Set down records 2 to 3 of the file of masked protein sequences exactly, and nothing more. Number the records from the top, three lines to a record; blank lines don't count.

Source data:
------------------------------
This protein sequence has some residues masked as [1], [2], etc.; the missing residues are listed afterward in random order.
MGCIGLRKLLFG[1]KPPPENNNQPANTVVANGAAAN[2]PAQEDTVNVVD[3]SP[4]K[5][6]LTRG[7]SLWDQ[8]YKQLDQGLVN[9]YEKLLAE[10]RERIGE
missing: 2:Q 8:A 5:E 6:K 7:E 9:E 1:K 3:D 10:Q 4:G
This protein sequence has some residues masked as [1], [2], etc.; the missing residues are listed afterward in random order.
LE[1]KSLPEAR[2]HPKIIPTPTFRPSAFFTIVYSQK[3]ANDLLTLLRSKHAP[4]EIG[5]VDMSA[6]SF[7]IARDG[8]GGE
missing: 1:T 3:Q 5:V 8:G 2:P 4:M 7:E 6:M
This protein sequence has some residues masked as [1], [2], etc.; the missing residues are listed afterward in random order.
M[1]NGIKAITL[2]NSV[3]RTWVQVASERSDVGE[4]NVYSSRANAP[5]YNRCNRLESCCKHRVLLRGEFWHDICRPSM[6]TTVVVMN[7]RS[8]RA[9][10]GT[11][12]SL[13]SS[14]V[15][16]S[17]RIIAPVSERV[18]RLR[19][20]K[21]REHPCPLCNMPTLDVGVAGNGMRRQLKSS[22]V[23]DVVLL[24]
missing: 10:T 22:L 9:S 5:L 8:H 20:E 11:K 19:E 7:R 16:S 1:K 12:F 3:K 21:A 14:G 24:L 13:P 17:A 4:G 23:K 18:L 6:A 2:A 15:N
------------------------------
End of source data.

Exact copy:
This protein sequence has some residues masked as [1], [2], etc.; the missing residues are listed afterward in random order.
LE[1]KSLPEAR[2]HPKIIPTPTFRPSAFFTIVYSQK[3]ANDLLTLLRSKHAP[4]EIG[5]VDMSA[6]SF[7]IARDG[8]GGE
missing: 1:T 3:Q 5:V 8:G 2:P 4:M 7:E 6:M
This protein sequence has some residues masked as [1], [2], etc.; the missing residues are listed afterward in random order.
M[1]NGIKAITL[2]NSV[3]RTWVQVASERSDVGE[4]NVYSSRANAP[5]YNRCNRLESCCKHRVLLRGEFWHDICRPSM[6]TTVVVMN[7]RS[8]RA[9][10]GT[11][12]SL[13]SS[14]V[15][16]S[17]RIIAPVSERV[18]RLR[19][20]K[21]REHPCPLCNMPTLDVGVAGNGMRRQLKSS[22]V[23]DVVLL[24]
missing: 10:T 22:L 9:S 5:L 8:H 20:E 11:K 19:E 7:R 16:S 1:K 12:F 3:K 21:A 14:G 24:L 13:P 17:A 4:G 23:K 18:L 6:A 2:A 15:N